Thursday, May 19, 2011

Using Apache Maven as a build manager for Android projects

Maven [1] is a powerful tool for managing and building Java projects. Naturally, it can also be used for Android projects. For this post, I will assume that the reader has some working knowledge of Maven. If not, the reader is referred to the Maven 5-minute guide [2].

Just like any Java project, an Android project that uses Maven as a build manager also has an underlying Project Object Model (POM). The POM is an XML file that contains all the information about the project. In case of Android, there's a Maven plugin [3] available that we will use.

The first order of the day is to install Apache Maven (v 2.2.1+). We don't need to explicitly install the Maven Android Plugin; That's a task that will seamlessly be handled by Maven for us, as we will later on see. After installing Maven, make sure that your ANDROID_HOME environment variable is set and $ANDROID_HOME/tools and $ANDROID_HOME/platform-tools are on your $PATH. If not, do so in your .bashrc file (in case of a Debian-based Linux distribution). Additionally, if you are an Eclipse user, make sure you install the Maven Integration for ADTs Eclipse plug-in [4].

Now that we have everything set-up, we add a pom.xml to our Android project. Following is a general template for pom.xml:

<?xml version="1.0" encoding="UTF-8"?>
<project xmlns="http://maven.apache.org/POM/4.0.0" xmlns:xsi="http://www.w3.org/2001/XMLSchema-instance" xsi:schemaLocation="http://maven.apache.org/POM/4.0.0 http://maven.apache.org/maven-v4_0_0.xsd">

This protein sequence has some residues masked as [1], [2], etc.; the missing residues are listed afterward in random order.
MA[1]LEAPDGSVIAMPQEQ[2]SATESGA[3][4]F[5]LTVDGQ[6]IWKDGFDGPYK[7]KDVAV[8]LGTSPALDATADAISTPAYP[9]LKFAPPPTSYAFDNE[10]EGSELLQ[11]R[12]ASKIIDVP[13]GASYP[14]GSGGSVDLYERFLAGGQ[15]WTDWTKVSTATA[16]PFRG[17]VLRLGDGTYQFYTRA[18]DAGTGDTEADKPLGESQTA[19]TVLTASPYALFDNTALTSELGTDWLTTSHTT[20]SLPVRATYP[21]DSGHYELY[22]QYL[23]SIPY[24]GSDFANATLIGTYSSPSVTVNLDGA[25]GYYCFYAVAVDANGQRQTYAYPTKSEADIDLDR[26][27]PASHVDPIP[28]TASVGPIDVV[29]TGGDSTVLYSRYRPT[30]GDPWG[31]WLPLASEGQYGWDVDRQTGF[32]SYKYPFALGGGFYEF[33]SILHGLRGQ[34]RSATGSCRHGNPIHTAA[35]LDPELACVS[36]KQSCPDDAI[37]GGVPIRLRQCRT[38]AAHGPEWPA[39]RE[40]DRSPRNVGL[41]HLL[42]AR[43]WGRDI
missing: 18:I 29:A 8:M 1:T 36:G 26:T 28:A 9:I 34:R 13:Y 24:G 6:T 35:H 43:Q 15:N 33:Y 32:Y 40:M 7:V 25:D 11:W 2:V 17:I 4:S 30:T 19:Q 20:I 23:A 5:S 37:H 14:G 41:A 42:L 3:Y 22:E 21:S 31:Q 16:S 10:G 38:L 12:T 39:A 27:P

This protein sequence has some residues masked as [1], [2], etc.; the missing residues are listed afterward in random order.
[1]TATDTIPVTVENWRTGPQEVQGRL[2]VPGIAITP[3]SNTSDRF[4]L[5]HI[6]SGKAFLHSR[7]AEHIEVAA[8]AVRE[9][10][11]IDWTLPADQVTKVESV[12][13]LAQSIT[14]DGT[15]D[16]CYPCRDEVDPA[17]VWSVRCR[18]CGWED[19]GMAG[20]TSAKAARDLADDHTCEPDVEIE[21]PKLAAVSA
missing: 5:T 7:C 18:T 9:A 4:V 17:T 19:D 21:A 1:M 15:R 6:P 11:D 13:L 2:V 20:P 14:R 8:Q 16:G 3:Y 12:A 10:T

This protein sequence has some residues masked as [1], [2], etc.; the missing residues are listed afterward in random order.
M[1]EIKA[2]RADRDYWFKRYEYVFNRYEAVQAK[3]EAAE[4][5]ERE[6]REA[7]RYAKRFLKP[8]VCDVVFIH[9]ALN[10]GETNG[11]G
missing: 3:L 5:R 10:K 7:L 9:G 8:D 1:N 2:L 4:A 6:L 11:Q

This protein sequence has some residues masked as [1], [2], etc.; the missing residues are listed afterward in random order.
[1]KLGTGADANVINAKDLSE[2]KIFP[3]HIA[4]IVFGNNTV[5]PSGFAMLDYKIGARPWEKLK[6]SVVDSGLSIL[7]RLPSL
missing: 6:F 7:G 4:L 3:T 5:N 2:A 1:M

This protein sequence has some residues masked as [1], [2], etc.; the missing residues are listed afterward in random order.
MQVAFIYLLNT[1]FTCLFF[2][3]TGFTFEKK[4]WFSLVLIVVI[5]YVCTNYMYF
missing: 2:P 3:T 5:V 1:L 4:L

<modelVersion>4.0.0</modelVersion>
</project>

We will now add entities step by step to this POM (within the <project> </project> tags).

First and foremost, we need to configure the groupId, artifactId, version, packaging and name. Similar to:

<groupId>org.umit.icm.mobile</groupId>
<artifactId>icm-mobile</artifactId>
<version>1.0.0-test-maven</version>
<packaging>apk</packaging>
<name>UMITICMMobile</name>

Note that, the packaging is apk as opposed to the standard Java jar.

We now move on to dependencies. The most basic dependency for every Android project would obviously be the SDK. This dependency will be resolved from the Maven Central Repository. Assuming that we are using SDK 1.6:

<dependencies>
<dependency>
<groupId>com.google.android</groupId>
<artifactId>android</artifactId>
<version>1.6_r2</version>
<scope>provided</scope>
</dependency>
</dependencies>

Finally, we add build information:

<build>
<finalName>${project.artifactId}</finalName>
<sourceDirectory>src</sourceDirectory>
<plugins>
<plugin>
<groupId>com.jayway.maven.plugins.android.generation2</groupId>
<artifactId>maven-android-plugin</artifactId>
<version>2.8.4</version>
<configuration>
<sdk>
<platform>4</platform>
</sdk>
<emulator>
<avd>16</avd>
</emulator>
<deleteConflictingFiles>true</deleteConflictingFiles>
<undeployBeforeDeploy>true</undeployBeforeDeploy>
</configuration>
<extensions>true</extensions>
</plugin>
</plugins>
</build>

As mentioned earlier, the Maven Android Plugin will automatically be downloaded and installed. It's important to highlight that SDK platform is 4 because we are working with SDK 1.6. Likewise, the name of the AVD device is 16.

Now, we are ready to build our project and deploy it on the AVD. Using the terminal, we go to the project root where the pom.xml is located. To build the project we simply issue the command:

mvn install

To deploy the apk to the device we use:

mvn android:deploy

Our application is now ready to be used on the emulator.

Eclipse users, instead of using the terminal, can import the project through File > Import > Maven > Existing Maven Projects. It is important to mention that Eclipse will not recognize the gen/ folder as a source folder automatically. To remedy this, we right-click on the project folder, followed by properties and Java Build Path. From here we go to Source and then Add Folder. We select the gen/ folder and click on OK twice.


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